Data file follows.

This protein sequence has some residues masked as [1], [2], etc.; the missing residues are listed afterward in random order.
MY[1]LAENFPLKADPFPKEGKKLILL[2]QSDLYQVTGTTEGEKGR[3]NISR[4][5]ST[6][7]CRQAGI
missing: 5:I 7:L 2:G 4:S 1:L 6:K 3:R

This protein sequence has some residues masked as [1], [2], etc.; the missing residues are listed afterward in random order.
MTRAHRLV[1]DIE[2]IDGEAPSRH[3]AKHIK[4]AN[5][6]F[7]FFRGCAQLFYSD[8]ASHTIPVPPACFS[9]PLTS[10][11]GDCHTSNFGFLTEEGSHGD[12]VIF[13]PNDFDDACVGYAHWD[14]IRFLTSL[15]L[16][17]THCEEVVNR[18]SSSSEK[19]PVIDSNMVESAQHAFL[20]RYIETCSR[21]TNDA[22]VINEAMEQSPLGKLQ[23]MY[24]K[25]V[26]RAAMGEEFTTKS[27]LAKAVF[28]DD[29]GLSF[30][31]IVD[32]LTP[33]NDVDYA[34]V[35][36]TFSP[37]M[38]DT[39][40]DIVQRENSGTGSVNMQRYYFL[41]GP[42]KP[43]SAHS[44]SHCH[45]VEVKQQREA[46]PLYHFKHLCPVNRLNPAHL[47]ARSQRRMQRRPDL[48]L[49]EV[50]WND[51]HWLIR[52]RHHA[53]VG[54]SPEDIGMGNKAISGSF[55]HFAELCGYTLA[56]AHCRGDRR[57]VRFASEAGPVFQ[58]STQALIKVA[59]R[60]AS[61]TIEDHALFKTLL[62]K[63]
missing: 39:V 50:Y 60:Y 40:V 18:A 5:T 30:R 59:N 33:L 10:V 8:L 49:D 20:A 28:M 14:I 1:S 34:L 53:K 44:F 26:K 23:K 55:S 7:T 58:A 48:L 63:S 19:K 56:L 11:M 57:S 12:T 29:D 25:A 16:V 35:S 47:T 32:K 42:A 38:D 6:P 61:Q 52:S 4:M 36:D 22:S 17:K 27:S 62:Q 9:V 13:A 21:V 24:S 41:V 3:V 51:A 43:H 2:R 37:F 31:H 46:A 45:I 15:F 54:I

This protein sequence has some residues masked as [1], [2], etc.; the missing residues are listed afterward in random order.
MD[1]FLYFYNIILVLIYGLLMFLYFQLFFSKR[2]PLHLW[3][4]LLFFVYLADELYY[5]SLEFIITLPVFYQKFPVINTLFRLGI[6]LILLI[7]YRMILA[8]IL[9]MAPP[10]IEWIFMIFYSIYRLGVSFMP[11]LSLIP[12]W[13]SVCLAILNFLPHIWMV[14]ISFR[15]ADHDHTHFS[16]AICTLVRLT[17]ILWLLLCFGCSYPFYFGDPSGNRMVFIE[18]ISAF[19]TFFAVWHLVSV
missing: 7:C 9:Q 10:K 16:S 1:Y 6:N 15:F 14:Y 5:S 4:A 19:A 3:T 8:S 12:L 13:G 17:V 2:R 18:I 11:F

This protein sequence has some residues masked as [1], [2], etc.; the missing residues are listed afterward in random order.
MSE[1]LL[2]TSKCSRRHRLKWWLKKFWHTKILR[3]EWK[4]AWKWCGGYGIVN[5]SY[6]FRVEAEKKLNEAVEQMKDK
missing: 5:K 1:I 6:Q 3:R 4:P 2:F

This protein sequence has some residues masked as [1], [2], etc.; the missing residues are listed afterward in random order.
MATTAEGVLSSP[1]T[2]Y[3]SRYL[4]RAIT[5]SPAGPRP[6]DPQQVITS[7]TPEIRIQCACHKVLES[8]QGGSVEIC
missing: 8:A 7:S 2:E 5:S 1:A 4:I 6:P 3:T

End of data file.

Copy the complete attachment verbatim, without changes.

This protein sequence has some residues masked as [1], [2], etc.; the missing residues are listed afterward in random order.
MY[1]LAENFPLKADPFPKEGKKLILL[2]QSDLYQVTGTTEGEKGR[3]NISR[4][5]ST[6][7]CRQAGI
missing: 5:I 7:L 2:G 4:S 1:L 6:K 3:R

This protein sequence has some residues masked as [1], [2], etc.; the missing residues are listed afterward in random order.
MTRAHRLV[1]DIE[2]IDGEAPSRH[3]AKHIK[4]AN[5][6]F[7]FFRGCAQLFYSD[8]ASHTIPVPPACFS[9]PLTS[10][11]GDCHTSNFGFLTEEGSHGD[12]VIF[13]PNDFDDACVGYAHWD[14]IRFLTSL[15]L[16][17]THCEEVVNR[18]SSSSEK[19]PVIDSNMVESAQHAFL[20]RYIETCSR[21]TNDA[22]VINEAMEQSPLGKLQ[23]MY[24]K[25]V[26]RAAMGEEFTTKS[27]LAKAVF[28]DD[29]GLSF[30][31]IVD[32]LTP[33]NDVDYA[34]V[35][36]TFSP[37]M[38]DT[39][40]DIVQRENSGTGSVNMQRYYFL[41]GP[42]KP[43]SAHS[44]SHCH[45]VEVKQQREA[46]PLYHFKHLCPVNRLNPAHL[47]ARSQRRMQRRPDL[48]L[49]EV[50]WND[51]HWLIR[52]RHHA[53]VG[54]SPEDIGMGNKAISGSF[55]HFAELCGYTLA[56]AHCRGDRR[57]VRFASEAGPVFQ[58]STQALIKVA[59]R[60]AS[61]TIEDHALFKTLL[62]K[63]
missing: 39:V 50:Y 60:Y 40:V 18:A 5:T 30:R 59:N 33:L 10:V 8:L 49:D 20:A 28:M 14:I 1:S 34:L 53:K 44:F 26:K 23:K 55:S 7:T 58:A 48:L 63:S 19:K 56:L 11:M 57:S 12:T 29:D 25:A 16:V 35:S 47:T 32:K 42:A 38:D 6:P 61:Q 52:S 4:M 36:D 22:S 17:K 27:S 62:Q 9:V 13:A 21:V 24:S 41:V 3:V 51:A 43:H 2:R 37:F 31:H 46:A 45:I 15:F 54:I

This protein sequence has some residues masked as [1], [2], etc.; the missing residues are listed afterward in random order.
MD[1]FLYFYNIILVLIYGLLMFLYFQLFFSKR[2]PLHLW[3][4]LLFFVYLADELYY[5]SLEFIITLPVFYQKFPVINTLFRLGI[6]LILLI[7]YRMILA[8]IL[9]MAPP[10]IEWIFMIFYSIYRLGVSFMP[11]LSLIP[12]W[13]SVCLAILNFLPHIWMV[14]ISFR[15]ADHDHTHFS[16]AICTLVRLT[17]ILWLLLCFGCSYPFYFGDPSGNRMVFIE[18]ISAF[19]TFFAVWHLVSV
missing: 7:C 9:Q 10:K 16:S 1:Y 6:N 15:F 14:Y 5:S 4:A 19:A 3:T 8:S 12:L 13:G 17:V 2:R 18:I 11:F

This protein sequence has some residues masked as [1], [2], etc.; the missing residues are listed afterward in random order.
MSE[1]LL[2]TSKCSRRHRLKWWLKKFWHTKILR[3]EWK[4]AWKWCGGYGIVN[5]SY[6]FRVEAEKKLNEAVEQMKDK
missing: 5:K 1:I 6:Q 3:R 4:P 2:F

This protein sequence has some residues masked as [1], [2], etc.; the missing residues are listed afterward in random order.
MATTAEGVLSSP[1]T[2]Y[3]SRYL[4]RAIT[5]SPAGPRP[6]DPQQVITS[7]TPEIRIQCACHKVLES[8]QGGSVEIC
missing: 8:A 7:S 2:E 5:S 1:A 4:I 6:P 3:T